Category Archives: Isla

movies and dance

I watched a lot of TV last month when I wasn’t feeling well.  I really got quite sick of Netflix.  Nevertheless, there were a few things worth watching in there.

Lion – such a great movie.  I high recommend it.

Broadchurch, Season 1 & 2 – Nothing like a good British detective show

Orbiter 9 – not awesome, but kind of fun.  Reminded me a little of Moon.

Safe – a teenage girl is lost in suburbia.  Surprisingly good.

Lost in Space – space geeks unite.

Touch the Wall – love this documentary on Missy Franklin and Kara Lynn Joyce (swimmers)

Gone Baby Gone – great movie about the search for a missing child

I injured myself trying to get back into running too quickly, so I’ve been slacking lately.  I’ll try running again today, and hopefully my IT band, which I believe is the injury, will be happier than last weekend.  Running is such a huge time commitment, and it’s been nice the last couple of weeks to feel well and have that extra time to be lazy and knit and just do whatever.

I’m still trying to get L into a dance class.  She just loves ballet so much.  I don’t understand it, honestly.  My feelings on ballet are decidedly mixed.  I like that dance combines music and athletic activity, but I don’t like: the general obsession with attire, the terrible things it does to feet, the excessive skinniness of professionals, the tights – who wants to sweat in tights? and tights on men?, the fuss about the performances for little kids, and on and on.  I also hate that around here you have to sign up for dance for an entire year.  With sports, you sign up for a season.  You can do soccer in the fall, swim in the winter, and T-ball in the spring.  I hate to put L in more than one or max two activities at a time, and the constant commitment to dance is really annoying.

However, the bottom line is that she loves it.  Finding a class is non-trivial because there are just not that many commercial establishments within 15 minutes of where we live, which would be the preferred max distance I’d like to drive.  Of the dance places, many have their classes on Saturdays or after 6 pm, neither of which is ideal.  Saturday is a non-starter because you have to show up or they won’t let your kid be in the show, which I don’t care about whatsoever, but L definitely will, and I don’t want to give away our Saturdays for 9 months!  So, we did a trial class at a place not too far away to see if they’d let her into the 7-year-old class as a backup if she doesn’t get off the waitlist at this other place which is an inconvenient drive into North Bellevue.  Ug!  Anyway, bottom line is that L was so excited when she heard about the trial class, just because it was a ballet class that she got to go to.  She ran around the house screaming and jumping, which is not typical behavior at all for her.

At the end, the teacher said she was fine for the class, so we have a backup option, even if I’m quite un-enthused about dance every Thursday night extending past her bedtime.  I felt like quite the dance mom, as she has her ballet themed dance bag (very pink and frilly and not bought by me) and had her ballet outfit on, whereas most of the other kids were just in shorts.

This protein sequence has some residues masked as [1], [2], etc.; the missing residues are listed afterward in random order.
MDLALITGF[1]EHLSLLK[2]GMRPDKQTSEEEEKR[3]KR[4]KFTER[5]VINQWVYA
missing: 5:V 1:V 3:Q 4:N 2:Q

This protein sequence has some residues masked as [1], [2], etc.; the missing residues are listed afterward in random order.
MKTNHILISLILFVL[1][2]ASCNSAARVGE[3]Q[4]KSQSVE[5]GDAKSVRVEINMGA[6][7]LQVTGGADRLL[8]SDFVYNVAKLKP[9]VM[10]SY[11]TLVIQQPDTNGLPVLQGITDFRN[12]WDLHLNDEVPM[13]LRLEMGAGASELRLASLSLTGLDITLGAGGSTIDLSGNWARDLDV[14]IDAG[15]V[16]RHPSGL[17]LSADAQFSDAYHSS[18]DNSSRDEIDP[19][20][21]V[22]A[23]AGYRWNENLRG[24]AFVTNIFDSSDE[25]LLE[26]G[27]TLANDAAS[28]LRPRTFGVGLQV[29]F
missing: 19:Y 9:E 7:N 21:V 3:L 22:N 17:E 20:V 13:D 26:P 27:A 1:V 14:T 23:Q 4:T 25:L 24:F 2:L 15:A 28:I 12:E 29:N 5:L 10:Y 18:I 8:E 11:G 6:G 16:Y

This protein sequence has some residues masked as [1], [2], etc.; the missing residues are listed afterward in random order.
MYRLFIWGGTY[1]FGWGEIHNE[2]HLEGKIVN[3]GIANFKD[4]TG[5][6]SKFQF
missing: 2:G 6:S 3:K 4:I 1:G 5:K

swim lessons

I’m so proud of L.  She was promoted to Level IV of the Y swimming classes today.  Basically, she’s learned how to do the crawl and side-breathe.   She can still only swim about 10 yards before she needs a break.  On a macro level, it’s not a big deal.  My brother was already swimming competitively at age 6, as do many, many kids back where I grew up.  Still, it’s been an uphill battle here.  First of all, global warming aside, we still don’t have THAT much truly hot weather here in Seattle.  It’s in the 80s to low 90s the last few days, but as of Wednesday it’ll be back in the 70s.  There are very few neighborhood pools here.  Most pools have limited “free swim” time, just lessons and classes most of the day.

Then, I started L in swim lessons at 3.  The teacher promptly dunked her.  Hysterics ensued, and we ended up dropping out.  (It didn’t help that Bri was an infant in arms at that point.)  We sporadically did swim through the years, and she finally made it out of Level I (water acclimation) into Level II (Water Movement.)  Water Movement is more or less where they learn to swim.  To get out of Level II, you need to be able to kind of swim, not gracefully, but definitely swim.  And she was stuck in Water Movement forever.  We kept not signing up for lessons for one reason or another – classes were full or it wasn’t convenient or whatever.  Finally, this summer, I decided these children were going to learn to swim.  The Y does lessons Monday through Thursday in summer to two week sessions, and so both girls started going to the lessons four days a week.  Our awesome nanny found a pool that actually had free swim in the afternoons and started taking them swimming a few times a week in addition to lessons.  And finally, not surprisingly, they started making progress.